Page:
It’s always fun to look at the fastest running times for specific distances and drop your jaw in awe at the blazing performances. Today, we will look at the fastest time for a 10k.
What is the fastest 10k time ever? What is the fastest 10k time high school runners have achieved, and what is the world record 10k time for women and men?
In this article, we will discuss the fastest time for a 10k, the progression of the world record 10k times for men and women, the fastest 10k time high school runners have achieved, and the average 10k times for everyday runners.
We will cover:
- What Is The Fastest 10k Time Ever?
- The 10k World Record Progression
- What Is the Fastest 10k High School Time?
Let’s dive in!
What Is The Fastest 10k Time Ever?
So, what is the fastest 10k time ever? For that stat, we have to look at the 10,000-meter world records.
According to World Athletics, the official 10,000-meter world record for men on the track is a time of 26:11.00, a record held by Ugandan runner Joshua Cheptegei and set on October 7, 2020, at Estadio de Atletismo del Turia in Valencia, Spain.
This means that the fastest 10 km time works out to an average pace of 4:13 per mile or 2:37 per kilometer.
According to World Athletics, the official women’s 10,000-meter world record on the track is a time of 29:01.03. This world record 10,000-meter performance is held by Ethiopian runner Letesenbet Gidey and was set on June 8, 2021, at Blankers-Koen Stadion, in Hengelo, Netherlands.
Therefore, Gidey ran an average pace of 4:41 per mile en route to her 10k world record.Related: Race Time Calculator – Predict Your Race Finish Times
According to Athletics Weekly, the fastest 10k time on the road is 26:24. This 10k world record is held by Kenyan runner Rhonex Kipruto and was set on January 12, 2020.
In terms of the pace, this fastest 10 km time works out to just about 4:15 per mile (or 2:38 per kilometer).
According to Athletics Weekly, the fastest 10k time for women on the road is 29:14. This women’s 10k world record is held by Ethiopian runner Yalemzerf Yehualaw and was set on February 27, 2022.
Yehualaw‘s fastest 10 km time workouts out to 4:47 per mile or 2:58 per kilometer.
The fastest 10k run performances were not officially recognized as world records by the IAAF until August 2003, when the IAAF Congress decided to approve world record status for several long-distance road distances, including the 10 km.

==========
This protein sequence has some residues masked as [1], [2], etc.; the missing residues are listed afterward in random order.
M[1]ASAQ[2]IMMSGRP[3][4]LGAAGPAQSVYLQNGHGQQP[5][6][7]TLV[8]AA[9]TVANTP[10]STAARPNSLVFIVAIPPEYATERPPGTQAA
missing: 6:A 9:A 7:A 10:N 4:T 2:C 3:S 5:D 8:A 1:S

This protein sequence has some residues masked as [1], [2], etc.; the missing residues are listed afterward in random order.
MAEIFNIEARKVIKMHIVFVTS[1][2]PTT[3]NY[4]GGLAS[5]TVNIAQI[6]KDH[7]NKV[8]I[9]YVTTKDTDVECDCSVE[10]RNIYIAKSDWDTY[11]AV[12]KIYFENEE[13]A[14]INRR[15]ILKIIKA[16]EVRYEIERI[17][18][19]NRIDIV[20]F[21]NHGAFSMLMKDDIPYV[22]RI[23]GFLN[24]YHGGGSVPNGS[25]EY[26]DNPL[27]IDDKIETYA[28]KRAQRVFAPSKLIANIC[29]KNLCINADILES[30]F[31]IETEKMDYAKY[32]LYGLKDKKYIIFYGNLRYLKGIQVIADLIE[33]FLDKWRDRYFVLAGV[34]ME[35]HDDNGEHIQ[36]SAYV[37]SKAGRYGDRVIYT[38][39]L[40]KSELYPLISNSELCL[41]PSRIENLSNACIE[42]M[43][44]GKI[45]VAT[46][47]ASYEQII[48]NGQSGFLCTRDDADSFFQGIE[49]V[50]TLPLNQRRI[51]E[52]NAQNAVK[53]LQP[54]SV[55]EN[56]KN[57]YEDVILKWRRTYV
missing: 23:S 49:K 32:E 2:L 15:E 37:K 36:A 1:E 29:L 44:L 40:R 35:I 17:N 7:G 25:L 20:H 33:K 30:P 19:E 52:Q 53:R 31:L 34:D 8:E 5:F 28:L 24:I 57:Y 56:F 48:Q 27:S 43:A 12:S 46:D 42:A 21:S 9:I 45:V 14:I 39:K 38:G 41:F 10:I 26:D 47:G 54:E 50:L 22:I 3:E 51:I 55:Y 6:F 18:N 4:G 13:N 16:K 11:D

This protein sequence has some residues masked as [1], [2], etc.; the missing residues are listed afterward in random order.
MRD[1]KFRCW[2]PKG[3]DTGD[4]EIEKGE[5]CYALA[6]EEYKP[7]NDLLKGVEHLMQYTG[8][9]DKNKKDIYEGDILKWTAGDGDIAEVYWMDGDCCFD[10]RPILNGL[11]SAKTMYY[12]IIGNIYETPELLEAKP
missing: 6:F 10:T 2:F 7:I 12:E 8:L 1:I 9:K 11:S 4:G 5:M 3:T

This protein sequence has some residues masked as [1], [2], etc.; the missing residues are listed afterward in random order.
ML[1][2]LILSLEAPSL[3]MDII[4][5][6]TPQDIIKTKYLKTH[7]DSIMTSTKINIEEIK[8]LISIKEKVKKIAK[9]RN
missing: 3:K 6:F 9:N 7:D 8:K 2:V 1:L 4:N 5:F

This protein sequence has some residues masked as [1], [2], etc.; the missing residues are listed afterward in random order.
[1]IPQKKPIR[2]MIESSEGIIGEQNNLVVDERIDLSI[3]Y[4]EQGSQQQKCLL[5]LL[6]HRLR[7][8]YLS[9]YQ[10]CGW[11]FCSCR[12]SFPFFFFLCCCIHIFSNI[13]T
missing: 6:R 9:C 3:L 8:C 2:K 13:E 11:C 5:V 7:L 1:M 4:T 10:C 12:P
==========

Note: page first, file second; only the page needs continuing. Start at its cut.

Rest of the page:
Prior to this time, rather than being considered “10 km world records,” the fastest 10k race times were considered “world bests 10 km” times.
When looking at the fastest 10 km performances for both men and women, it is quite evident that the 10 km world records and prior 10 km world bests have been dominated by runners of East African descent.
Indeed, the 10 km distance has been dominated by runners from East Africa since the 1990s.
When looking specifically at the fastest 10 km times, all 10 of the official 10k men’s world records have been set by east African runners, five of whom are Kenyan.
On the women’s side, nine of the fastest 10 km performances for women were also achieved by runners from East African nations.
The 10k World Record Progression
The first 10,000-meter world record ratified by the International Association of Athletics Federations (IAAF) was in 1912 and was reflective of the 30:58.8 performance by French runner Jean Bouin from the prior year.
There have been 38 official 10k world records ratified by the IAAF.
|30:58.8||Jean Bouin||France||November 16, 1911||Paris, France|
|30:40.2||Paavo Nurmi||Finland||June 22, 1921||Stockholm, Sweden|
|30:35.4||Ville Ritola||Finland||May 25, 1924||Helsinki, Finland|
|30:23.2||Ville Ritola||Finland||July 6, 1924||Paris, France|
|30:06.2||Paavo Nurmi||Finland||August 31, 1924||Kuopio, Finland|
|30:05.6||Ilmari Salminen||Finland||July 18, 1937||Kouvola, Finland|
|30:02.0||Taisto Mäki||Finland||September 29, 1938||Tampere, Finland|
|29:52.6||Taisto Mäki||Finland||September 17, 1939||Helsinki, Finland|
|29:35.4||Viljo Heino||Finland||August 25, 1944||Helsinki, Finland|
|29:28.2||Emil Zátopek||Czech Republic||June 11, 1949||Ostrava, Czech Republic|
|29:27.2||Viljo Heino||Finland||September 1, 1949||Kouvola, Finland|
|29:21.2||Emil Zátopek||Czech Republic||October 22, 1949||Ostrava, Czech Republic|
|29:02.6||Emil Zátopek||Czech Republic||August 4, 1950||Turku, Finland|